JOURDAN'S JOURNEY -- The plantation took its name from its founder, Captain Samuel Jourdan, and embraced about 450 acres in 1625. Also he established Beggar's Point in 1619. In the 1619 Assembly he represented Charles City. He was one of a committee of four appointed to examine the first books of the power of the "Greate Charter." In 1622 he received a share of Company stock as well as 100 acres in "Digges His Hundred." At this time he was listed as "Samuel Jordan of Charles Hundred, gentleman." He died 1623.
Jourdan's Journey seems to have prospered. In 1624 Nathaniel Causy represented the plantation in Assembly. Captain Jourdan came to Virginia 1609 which was just before the starving time. He patented 450 acres just below the confluence of the Appotomax and the James Rivers, or Beggar's Point. The same year he represented his own and neighboring plantations in the First House of Burgesses. When the Indian massacre occurred in 1622, Jourdan's Journey and all its people were saved. Samuel Jourdan gathered the neighbors in his home which he fortified "where he lived in despite of the enemy."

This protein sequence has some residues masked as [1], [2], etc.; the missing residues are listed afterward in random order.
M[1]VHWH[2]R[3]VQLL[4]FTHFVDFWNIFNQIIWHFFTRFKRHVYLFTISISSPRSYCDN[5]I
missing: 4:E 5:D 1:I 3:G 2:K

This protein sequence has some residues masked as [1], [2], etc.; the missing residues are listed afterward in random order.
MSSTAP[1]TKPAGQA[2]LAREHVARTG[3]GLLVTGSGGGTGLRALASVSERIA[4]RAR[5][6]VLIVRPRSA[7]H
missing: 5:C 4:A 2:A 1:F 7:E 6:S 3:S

The minister who conducted his funeral proposed the same day to his widow (Cecily Jourdan) telling her she needed someone to protect her. However, she soon became engaged to Colonel William Farrar and later married him and moved to henrico County, Virginia.
In 1676 at Jordan's Journey the volunteers of Charles City, south of the James River, assembled to join in Bacon's Rebellion.
About the time of Cecily's marital troubles, the local courts initiated the first breach of promise suit. She won out. The minister was required to pledge 500 pounds and "never to have any title or claim on her." The Council then enacted a law which prohibited women from engaging themselves to several men at the same time.
(Source: First Seventeen Years in Virginia 1607-24, published by Anniversary Celebration Corportation, 1957, by Charles E. Hatch, Jr., Page 67.)
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